I was reading through the Star Tribune comments section on an article about LED lights. It was a good article, if you happen to be into that, and in all fairness, it does deal with issues outside the realm of what I’m about to write about. That being said, the comment section left me shaking my head at our misguided ideas about being both economical and environmental. The most glaring being a rebuttal comment to the writer’s small jab at the Toyota Prius:

[...] I drive a 2005 Prius. I bought it used with 3000 miles on it. I know have 200,000 miles on the car and drive 80 miles a day. My average gas mileage is 54 miles per gallon. This is finest and most ECONOMICAL, reliable car I have ever owned. I don’t understand the dig in your article. I would buy another Prius in a moment but have never had too. Just sets of new tires!

Let me offer some insight: nothing about driving 80 miles a day is economical or environmental. 

We have a major disconnect in this country on what is and what isn’t economical and environmental.If you really want to make an impact on your wallet and the environment, there are a few simple things you can do (and no, buying a Prius is not one of them).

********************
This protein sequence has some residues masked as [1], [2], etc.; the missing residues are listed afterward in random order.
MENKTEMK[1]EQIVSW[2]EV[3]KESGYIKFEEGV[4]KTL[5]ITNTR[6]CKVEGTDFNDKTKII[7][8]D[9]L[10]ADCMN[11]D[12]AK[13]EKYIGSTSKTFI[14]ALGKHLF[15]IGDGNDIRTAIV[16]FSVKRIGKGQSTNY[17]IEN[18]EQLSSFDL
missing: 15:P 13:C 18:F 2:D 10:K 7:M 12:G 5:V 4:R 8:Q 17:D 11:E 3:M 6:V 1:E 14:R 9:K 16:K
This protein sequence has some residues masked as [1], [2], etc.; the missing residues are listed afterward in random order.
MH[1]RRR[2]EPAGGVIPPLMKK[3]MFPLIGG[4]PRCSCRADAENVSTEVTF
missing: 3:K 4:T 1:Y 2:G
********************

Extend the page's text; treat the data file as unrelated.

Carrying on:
1) Where we live. What would be more economical than driving 80 miles in a Prius would be to drive 2 miles in a Chevy Suburban (or better yet, walk or bike). Living close to work is one of the most economical decision you can make. This is what I call the David Owen / Ed Gleaser argument [by the way, David Own has a new book out that deals with this very issue].

2) The places we build. I don’t want to lament on the suburbs anymore than I have to (it’s a dead horse), but we’ve tricked ourselves into thinking we can make it green. Here’s an example from a local developer’s website:

A half-empty big box parking lot fully illuminated during the night? This makes as much sense as putting a small voltage electrical vehicle charging station miles from anything that matters [the best defense I've read of this is LID and NU].

3) Don’t eat meat (as often). I don’t think vegetarians are vegetarians because they are cheapskates. Not eating meat, or eating it less often, is a great, and easy, way to help your pocketbook and the environment. Meat consumes tons of resources – environmental and otherwise – and cutting it out just one or two days a week would do as much as buying any new green gadget.

The key to making a difference (economically and environmentally) for yourself or some greater existential good, you need to not change what we are buying, but how much we are buying (and not what you are living in, but where you are living).

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